Titans  Ravens photo

The Titans were able to force Lamar Jackson into being more one-dimensional in the playoffs last year after jumping out to a quick 14-0 lead in their 28-12 upset victory.

When the Tennessee Titans last traveled to Baltimore in January, they accomplished the monumental task of stopping NFL Most Valuable Player Lamar Jackson with a defense that sought many times to string Jackson out and contain him as a runner.

But the thing that might have been the biggest assist in their stunning 28-12 victory in the AFC Divisional Playoffs was the fact that the Titans were able to jump out to a 14-0 lead and put Jackson and the Ravens in a deep hole that they were unable to dig out of.

And so, the Titans may have provided the league with a blueprint of how to beat the Ravens with that style of defense that keeps Jackson in check and stressing the importance of getting off to a quick start and making Jackson rely more on his arm than his legs and the designed runs that made him a dual threat sensation in 2019.

That fast start by the Titans stunned the sold-out crowd at M&T Bank Stadium that cold January night. The Titans won't have to worry about quieting the fans on Sunday, as none will be allowed into the stadium. But the fact remains that a fast Titans start is imperative if the Titans are to control the game.

Titans coach Mike Vrabel and many players and staff members admit as much.

“They start fast. This is a team that plays with a lot of speed. You turn the ball over, they're capitalizing,” Vrabel said. “They're leading their football games 143 to 83 in the first half, so they're building a substantial lead by the average. That allows them to play to their strengths, run the football and pressure the quarterback, pressure meaning mistakes, interceptions, sacks, long-yardage situation.”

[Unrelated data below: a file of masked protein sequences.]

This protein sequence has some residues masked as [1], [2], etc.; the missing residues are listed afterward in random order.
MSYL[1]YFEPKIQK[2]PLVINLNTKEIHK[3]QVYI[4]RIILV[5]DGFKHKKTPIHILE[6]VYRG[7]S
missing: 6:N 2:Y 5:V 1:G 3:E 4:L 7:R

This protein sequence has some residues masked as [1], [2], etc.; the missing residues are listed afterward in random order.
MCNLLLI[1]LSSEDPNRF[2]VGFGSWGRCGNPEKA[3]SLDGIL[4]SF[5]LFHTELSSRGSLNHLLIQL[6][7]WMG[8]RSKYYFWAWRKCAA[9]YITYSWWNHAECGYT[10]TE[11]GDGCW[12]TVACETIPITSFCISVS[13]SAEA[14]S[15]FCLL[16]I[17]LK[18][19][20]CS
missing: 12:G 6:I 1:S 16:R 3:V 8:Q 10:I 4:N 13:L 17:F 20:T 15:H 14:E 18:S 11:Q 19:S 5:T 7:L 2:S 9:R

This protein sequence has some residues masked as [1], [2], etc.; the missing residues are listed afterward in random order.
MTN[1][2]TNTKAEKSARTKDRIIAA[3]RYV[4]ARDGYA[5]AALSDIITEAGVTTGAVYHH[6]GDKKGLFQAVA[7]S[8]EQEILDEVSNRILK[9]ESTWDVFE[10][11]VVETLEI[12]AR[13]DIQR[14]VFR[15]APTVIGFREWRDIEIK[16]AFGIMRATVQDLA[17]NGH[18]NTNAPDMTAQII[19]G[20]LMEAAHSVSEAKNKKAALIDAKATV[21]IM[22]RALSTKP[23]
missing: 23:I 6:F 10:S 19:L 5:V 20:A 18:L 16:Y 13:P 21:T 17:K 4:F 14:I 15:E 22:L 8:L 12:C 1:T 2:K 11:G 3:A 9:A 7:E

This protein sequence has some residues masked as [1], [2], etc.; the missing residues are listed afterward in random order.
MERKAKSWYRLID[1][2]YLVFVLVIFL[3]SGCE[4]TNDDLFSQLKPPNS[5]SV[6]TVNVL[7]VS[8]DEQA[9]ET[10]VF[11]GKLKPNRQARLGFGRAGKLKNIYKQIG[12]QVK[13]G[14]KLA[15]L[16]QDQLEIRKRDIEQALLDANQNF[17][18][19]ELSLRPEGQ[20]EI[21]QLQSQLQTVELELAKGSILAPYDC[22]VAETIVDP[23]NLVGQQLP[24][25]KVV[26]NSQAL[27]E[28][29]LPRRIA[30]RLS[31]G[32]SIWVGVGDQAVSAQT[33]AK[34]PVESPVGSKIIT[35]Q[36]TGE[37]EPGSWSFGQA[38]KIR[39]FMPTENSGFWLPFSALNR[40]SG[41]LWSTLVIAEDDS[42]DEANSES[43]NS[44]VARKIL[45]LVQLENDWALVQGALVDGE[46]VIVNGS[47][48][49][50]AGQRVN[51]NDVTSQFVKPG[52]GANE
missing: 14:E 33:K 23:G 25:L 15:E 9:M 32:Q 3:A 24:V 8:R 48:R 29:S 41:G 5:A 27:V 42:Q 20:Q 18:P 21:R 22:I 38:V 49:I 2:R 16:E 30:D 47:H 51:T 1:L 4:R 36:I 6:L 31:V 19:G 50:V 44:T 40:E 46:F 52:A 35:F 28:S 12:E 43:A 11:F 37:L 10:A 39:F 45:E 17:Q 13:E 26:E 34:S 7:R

Those things are all true, and the numbers back it up. Since becoming an NFL starter, Jackson has just one fourth-quarter comeback victory. The Ravens had not won a game since 2016 when trailing at halftime, a stat that predates Jackson even being drafted by the club until they defeated the Indianapolis Colts two weeks ago.

Titans quarterback Ryan Tannehill, who had the two touchdown passes that gave the Titans that early 14-0 edge in the playoffs, said a fast start is something the Titans have to make a point of emphasis for Sunday.

“That's going to be important to get off to a fast start. That's something that they're really good at. You look at their season and how they've been able to do that consistently,” Tannehill said. “It’d be a point of emphasis for us this week, is to come out and start the game fast, much like we did last week. Now the key is going to be able to put four quarters together and not just a half, so starting fast is definitely important.”

Doing so might be easier said than done for the Titans. In last year's playoff game, a Kevin Byard interception helped set up one touchdown drive, and a fourth-down defensive stop led to the other touchdown in the early lead.

Tennessee's defense has not been nearly as sturdy nor opportunistic this season. But they know the challenge of facing a player like Jackson, even though he has not performed as well in 2020 thus far as he did a year ago.

“You have the MVP of the NFL last year, so every team and every defense is going to try to put their best foot forward. Everybody is super excited to play those guys," Byard said. "We're going to be super excited as well. I just think that we have to out there and be sound in our coverages and run schemes and different things like that, and try and contain this guy and force him to throw the ball from the pocket and make him beat us like that."

Punter swap

The Titans promoted Trevor Daniel, who struggled against the Colts with a 17-yard shank and a blocked punt, to the 53-man roster. The Titans also signed Ryan Allen, released on Tuesday, back to the active roster.

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